allowing her to host cheese and wine parties in her dorm room, planned and awkwardly calculated so
as to allow her to lose her virginity to Jonah, aptly named in that the Biblical Jonah was swallowed by
a whale: not a slight at her weight, but rather a comment on the intensity of Dunhams authorial voice.
Perhaps as a nod to the permissiveness of liberal feminism, Dunham titillates with her personal
narrative, writing of bedroom masturbation with her little sister sleeping next to her, of internet
predators, of casual dips into cocaine, and butt pimples. Woolf would have been crucified had she
published something analogous, but she did open the floodgates, so to speak, that allowed Dunhams
voice to be heard. Another comment on privilege: Dunham was paid millions for the book advance
alone; her parents raised her in a multi-million dollar New York loft and paid for her education at
Oberlin College; and Dunham bought a $4.8 million apartment of her own. While this liberal
feminism has allowed for womens voice to be heard, there is a question as to whether
autobiographical writing still privileges a certain class of woman.
If Dunham was, say, a black transgender lesbian, would her authorial narrative be as privileged as it is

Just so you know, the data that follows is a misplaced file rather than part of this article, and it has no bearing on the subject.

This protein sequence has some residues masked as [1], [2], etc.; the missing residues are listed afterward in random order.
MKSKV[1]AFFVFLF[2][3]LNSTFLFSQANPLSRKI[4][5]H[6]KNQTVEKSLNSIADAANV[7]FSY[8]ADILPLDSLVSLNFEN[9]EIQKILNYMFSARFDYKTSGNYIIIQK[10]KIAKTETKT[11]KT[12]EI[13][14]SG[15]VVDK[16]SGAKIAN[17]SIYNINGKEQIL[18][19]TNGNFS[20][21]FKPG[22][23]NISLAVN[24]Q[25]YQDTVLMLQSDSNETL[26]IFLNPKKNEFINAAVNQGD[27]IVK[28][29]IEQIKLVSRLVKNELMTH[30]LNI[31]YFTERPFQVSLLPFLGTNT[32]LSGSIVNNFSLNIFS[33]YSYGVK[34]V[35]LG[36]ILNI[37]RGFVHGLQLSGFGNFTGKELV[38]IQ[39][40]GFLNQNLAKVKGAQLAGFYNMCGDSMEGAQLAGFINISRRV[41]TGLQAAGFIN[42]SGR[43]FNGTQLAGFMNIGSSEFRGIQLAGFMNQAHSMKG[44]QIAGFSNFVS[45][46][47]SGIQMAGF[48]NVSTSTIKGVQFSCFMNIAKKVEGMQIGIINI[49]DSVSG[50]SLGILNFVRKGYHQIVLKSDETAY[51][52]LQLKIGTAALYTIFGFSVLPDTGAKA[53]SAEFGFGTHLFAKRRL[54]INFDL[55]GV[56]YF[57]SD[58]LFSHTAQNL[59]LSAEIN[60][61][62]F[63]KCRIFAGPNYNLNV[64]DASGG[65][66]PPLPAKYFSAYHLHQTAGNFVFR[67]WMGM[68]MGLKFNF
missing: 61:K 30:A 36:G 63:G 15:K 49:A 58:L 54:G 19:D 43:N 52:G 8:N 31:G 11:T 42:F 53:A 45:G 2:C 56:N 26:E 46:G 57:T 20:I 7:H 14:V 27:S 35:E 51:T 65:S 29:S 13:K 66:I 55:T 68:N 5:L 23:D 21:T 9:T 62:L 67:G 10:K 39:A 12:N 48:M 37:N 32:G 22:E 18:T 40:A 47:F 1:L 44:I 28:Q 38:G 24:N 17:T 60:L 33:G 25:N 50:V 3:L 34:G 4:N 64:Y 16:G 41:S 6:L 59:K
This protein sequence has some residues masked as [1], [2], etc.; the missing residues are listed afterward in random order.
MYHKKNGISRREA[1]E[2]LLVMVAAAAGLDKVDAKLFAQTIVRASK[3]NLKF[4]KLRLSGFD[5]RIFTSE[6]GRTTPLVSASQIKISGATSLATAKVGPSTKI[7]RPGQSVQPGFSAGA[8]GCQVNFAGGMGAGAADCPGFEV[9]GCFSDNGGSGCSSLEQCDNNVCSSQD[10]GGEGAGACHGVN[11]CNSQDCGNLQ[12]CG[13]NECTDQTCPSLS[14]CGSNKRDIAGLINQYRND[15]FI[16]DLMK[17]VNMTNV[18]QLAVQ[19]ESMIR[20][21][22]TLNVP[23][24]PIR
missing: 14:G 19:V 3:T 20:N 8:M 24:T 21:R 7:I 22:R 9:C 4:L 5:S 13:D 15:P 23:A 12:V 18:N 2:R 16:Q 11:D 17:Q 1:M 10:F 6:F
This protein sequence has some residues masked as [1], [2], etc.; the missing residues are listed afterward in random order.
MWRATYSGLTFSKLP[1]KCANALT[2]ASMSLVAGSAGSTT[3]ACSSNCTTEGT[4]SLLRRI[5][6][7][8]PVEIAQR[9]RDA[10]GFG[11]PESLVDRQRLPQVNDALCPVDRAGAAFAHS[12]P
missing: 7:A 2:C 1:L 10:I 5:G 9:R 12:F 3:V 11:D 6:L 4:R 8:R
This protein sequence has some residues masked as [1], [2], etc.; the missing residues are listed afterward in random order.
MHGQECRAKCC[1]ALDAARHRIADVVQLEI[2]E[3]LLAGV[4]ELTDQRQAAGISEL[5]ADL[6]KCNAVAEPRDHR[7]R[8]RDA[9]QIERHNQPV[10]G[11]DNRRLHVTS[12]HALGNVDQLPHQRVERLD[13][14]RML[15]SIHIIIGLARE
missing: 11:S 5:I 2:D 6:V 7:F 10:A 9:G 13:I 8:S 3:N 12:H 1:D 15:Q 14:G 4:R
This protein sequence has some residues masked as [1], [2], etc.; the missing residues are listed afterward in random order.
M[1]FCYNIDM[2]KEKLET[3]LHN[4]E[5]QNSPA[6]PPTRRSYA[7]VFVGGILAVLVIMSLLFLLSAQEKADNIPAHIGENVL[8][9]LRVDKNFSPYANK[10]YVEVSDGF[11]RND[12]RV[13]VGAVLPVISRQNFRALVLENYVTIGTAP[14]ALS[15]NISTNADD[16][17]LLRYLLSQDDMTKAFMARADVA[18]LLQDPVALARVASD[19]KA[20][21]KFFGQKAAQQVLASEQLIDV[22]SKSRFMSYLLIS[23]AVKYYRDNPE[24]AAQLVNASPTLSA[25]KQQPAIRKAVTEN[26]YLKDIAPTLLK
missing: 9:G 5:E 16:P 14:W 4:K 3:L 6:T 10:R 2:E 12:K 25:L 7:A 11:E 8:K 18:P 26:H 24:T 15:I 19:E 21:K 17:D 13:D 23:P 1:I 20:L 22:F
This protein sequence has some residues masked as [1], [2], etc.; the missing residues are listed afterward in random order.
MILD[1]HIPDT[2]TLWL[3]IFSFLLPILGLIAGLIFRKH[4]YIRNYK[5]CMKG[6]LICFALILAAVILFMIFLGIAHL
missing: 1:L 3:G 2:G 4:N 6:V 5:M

now? Would the book advance be as high? Would this hypothetical woman have a have money and a
room of her own? On the balance of probabilities, the answer to these questions would be no.
Amongst accusations of nepotism and casual, implicit racism, Dunham has taken these criticisms
head-on. The question still remains, though: is Dunham to be castigated for being and writing herself?
Is it her fault that other womens voices arent being heard, or is it Morettis slaughterhouse of
literature that silences these voices? Perhaps this is indicative for a need for a shift in
autobiographical writing, a more open, more visionary, more transparent form of autobiography.

The issue with Dunhams autobiography in terms of thinking in this new paradigm of autobiography
is that her experiences are parody in comparison to stories that could be revealed in such
autobiographical writing. Although there is no obligation for Dunham to confront serious issues,
several of which she does, there seems to be no theme that underpins Not That Kind of Girl, as though
the colossal book advance inculcated Dunham into writing lewd anecdotes, but not really packing a
punch in terms of transcendent writing, the vein of creative non-fiction that Woolf cultivated. Dunham
is worldly, but so too is her writing. She is almost neurotic in her writing and these neuroses have
constricted her authorial voice. While the world, and the state of autobiography, has become more
permissive, it appears that Dunham has not been released by a chain, but that she has been attached to
another: the pressure to throw her life open and let us, the reader, choose the narrative for her. While
this minute detail into her sex life or her diet does not detract from the narrative, it does not do much
to augment the essays in it that are of genuine quality.